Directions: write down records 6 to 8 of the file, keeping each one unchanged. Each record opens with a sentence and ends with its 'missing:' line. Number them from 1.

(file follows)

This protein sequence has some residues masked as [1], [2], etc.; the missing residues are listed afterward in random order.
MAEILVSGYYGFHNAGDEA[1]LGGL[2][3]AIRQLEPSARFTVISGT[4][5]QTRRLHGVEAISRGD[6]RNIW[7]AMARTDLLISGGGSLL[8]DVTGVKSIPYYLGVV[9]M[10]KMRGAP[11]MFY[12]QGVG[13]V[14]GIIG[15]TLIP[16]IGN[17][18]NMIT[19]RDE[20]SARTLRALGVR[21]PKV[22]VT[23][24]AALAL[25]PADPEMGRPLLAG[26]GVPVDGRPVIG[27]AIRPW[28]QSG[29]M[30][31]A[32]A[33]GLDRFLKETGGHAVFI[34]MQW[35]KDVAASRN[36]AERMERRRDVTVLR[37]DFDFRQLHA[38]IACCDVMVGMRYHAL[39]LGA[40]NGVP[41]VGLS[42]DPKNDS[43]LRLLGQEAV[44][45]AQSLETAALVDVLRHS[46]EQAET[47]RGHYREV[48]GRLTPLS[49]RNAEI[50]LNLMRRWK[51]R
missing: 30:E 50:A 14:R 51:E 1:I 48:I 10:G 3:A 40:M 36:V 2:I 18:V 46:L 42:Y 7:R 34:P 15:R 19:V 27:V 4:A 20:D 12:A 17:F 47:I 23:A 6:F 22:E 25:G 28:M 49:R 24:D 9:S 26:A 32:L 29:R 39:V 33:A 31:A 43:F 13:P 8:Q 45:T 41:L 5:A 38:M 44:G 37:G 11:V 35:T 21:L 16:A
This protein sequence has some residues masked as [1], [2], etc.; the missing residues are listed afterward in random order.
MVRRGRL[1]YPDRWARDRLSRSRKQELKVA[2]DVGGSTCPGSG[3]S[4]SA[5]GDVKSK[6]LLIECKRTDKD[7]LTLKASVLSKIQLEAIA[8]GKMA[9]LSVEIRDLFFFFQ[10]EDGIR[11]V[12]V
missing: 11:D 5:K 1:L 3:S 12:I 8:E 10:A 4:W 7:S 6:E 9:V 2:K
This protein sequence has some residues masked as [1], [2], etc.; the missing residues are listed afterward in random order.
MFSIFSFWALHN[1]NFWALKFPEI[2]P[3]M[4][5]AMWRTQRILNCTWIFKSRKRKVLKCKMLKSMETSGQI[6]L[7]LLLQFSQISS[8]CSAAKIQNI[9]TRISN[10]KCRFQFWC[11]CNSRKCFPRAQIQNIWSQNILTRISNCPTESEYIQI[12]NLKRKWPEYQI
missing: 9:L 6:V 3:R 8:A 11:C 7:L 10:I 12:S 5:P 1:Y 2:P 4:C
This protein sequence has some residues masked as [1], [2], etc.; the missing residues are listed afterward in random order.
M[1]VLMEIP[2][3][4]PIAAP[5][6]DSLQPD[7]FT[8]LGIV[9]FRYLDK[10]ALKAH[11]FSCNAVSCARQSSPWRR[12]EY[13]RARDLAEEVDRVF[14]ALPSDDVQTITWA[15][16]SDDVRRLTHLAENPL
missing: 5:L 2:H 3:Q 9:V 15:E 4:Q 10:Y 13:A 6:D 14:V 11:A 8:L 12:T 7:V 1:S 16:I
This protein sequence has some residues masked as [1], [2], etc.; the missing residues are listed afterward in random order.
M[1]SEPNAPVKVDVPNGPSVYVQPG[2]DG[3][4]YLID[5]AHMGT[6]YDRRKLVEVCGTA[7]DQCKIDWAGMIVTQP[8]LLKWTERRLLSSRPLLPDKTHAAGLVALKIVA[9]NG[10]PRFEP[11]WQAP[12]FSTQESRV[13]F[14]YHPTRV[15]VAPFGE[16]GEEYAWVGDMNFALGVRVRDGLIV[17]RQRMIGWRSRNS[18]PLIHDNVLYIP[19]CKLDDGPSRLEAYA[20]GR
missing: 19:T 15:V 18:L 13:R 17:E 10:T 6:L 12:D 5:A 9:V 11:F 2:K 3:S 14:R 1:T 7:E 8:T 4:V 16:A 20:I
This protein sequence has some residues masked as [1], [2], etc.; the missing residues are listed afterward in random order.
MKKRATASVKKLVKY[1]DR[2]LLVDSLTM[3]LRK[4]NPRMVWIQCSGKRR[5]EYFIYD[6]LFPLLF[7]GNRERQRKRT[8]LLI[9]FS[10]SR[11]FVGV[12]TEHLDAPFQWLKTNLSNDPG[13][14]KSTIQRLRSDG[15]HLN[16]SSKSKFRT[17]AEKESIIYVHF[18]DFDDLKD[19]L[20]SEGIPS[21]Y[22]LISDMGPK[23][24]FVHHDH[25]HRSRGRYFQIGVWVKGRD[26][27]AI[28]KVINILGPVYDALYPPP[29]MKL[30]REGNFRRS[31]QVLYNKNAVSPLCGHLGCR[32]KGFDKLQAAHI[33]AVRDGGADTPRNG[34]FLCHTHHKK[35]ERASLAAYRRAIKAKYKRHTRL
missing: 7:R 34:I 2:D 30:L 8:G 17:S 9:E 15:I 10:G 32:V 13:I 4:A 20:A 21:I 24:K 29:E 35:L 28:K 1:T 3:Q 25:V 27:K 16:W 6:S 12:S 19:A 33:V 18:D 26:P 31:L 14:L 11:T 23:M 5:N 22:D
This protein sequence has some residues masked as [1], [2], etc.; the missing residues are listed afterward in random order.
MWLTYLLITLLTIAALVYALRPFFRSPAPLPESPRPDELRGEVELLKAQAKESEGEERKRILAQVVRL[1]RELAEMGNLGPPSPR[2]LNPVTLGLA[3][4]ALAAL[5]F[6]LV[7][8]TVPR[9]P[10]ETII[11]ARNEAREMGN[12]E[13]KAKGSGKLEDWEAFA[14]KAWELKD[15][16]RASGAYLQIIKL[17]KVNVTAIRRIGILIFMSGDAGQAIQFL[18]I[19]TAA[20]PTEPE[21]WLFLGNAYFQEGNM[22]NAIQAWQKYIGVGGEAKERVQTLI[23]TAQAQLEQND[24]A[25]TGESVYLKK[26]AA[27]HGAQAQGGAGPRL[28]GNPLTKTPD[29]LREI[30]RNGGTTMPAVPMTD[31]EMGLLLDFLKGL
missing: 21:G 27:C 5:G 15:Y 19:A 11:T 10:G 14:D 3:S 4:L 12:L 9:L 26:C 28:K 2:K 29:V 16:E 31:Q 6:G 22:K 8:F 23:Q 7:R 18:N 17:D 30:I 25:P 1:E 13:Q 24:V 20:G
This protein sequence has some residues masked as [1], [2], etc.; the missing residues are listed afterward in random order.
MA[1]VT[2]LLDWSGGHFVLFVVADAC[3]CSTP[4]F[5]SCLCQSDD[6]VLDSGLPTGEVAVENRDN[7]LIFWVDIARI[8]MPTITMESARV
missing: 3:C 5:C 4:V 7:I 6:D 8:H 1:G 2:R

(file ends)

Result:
This protein sequence has some residues masked as [1], [2], etc.; the missing residues are listed afterward in random order.
MKKRATASVKKLVKY[1]DR[2]LLVDSLTM[3]LRK[4]NPRMVWIQCSGKRR[5]EYFIYD[6]LFPLLF[7]GNRERQRKRT[8]LLI[9]FS[10]SR[11]FVGV[12]TEHLDAPFQWLKTNLSNDPG[13][14]KSTIQRLRSDG[15]HLN[16]SSKSKFRT[17]AEKESIIYVHF[18]DFDDLKD[19]L[20]SEGIPS[21]Y[22]LISDMGPK[23][24]FVHHDH[25]HRSRGRYFQIGVWVKGRD[26][27]AI[28]KVINILGPVYDALYPPP[29]MKL[30]REGNFRRS[31]QVLYNKNAVSPLCGHLGCR[32]KGFDKLQAAHI[33]AVRDGGADTPRNG[34]FLCHTHHKK[35]ERASLAAYRRAIKAKYKRHTRL
missing: 7:R 34:I 2:D 30:L 8:G 17:S 9:E 15:I 10:G 32:V 13:I 4:A 20:A 21:I 24:K 29:E 35:L 28:K 1:T 3:Q 25:V 27:K 16:W 6:S 12:S 19:A 33:V 18:D 26:P 31:L 14:L 11:T 23:M 5:N 22:D
This protein sequence has some residues masked as [1], [2], etc.; the missing residues are listed afterward in random order.
MWLTYLLITLLTIAALVYALRPFFRSPAPLPESPRPDELRGEVELLKAQAKESEGEERKRILAQVVRL[1]RELAEMGNLGPPSPR[2]LNPVTLGLA[3][4]ALAAL[5]F[6]LV[7][8]TVPR[9]P[10]ETII[11]ARNEAREMGN[12]E[13]KAKGSGKLEDWEAFA[14]KAWELKD[15][16]RASGAYLQIIKL[17]KVNVTAIRRIGILIFMSGDAGQAIQFL[18]I[19]TAA[20]PTEPE[21]WLFLGNAYFQEGNM[22]NAIQAWQKYIGVGGEAKERVQTLI[23]TAQAQLEQND[24]A[25]TGESVYLKK[26]AA[27]HGAQAQGGAGPRL[28]GNPLTKTPD[29]LREI[30]RNGGTTMPAVPMTD[31]EMGLLLDFLKGL
missing: 21:G 27:C 5:G 15:Y 19:A 11:T 10:G 14:D 3:S 4:L 12:L 9:L 26:C 28:K 2:K 29:V 16:E 31:Q 6:G 22:K 8:F 23:Q 7:R 18:N 17:D 30:I 25:P 1:E 13:Q 24:V 20:G
This protein sequence has some residues masked as [1], [2], etc.; the missing residues are listed afterward in random order.
MA[1]VT[2]LLDWSGGHFVLFVVADAC[3]CSTP[4]F[5]SCLCQSDD[6]VLDSGLPTGEVAVENRDN[7]LIFWVDIARI[8]MPTITMESARV
missing: 3:C 5:C 4:V 7:I 6:D 8:H 1:G 2:R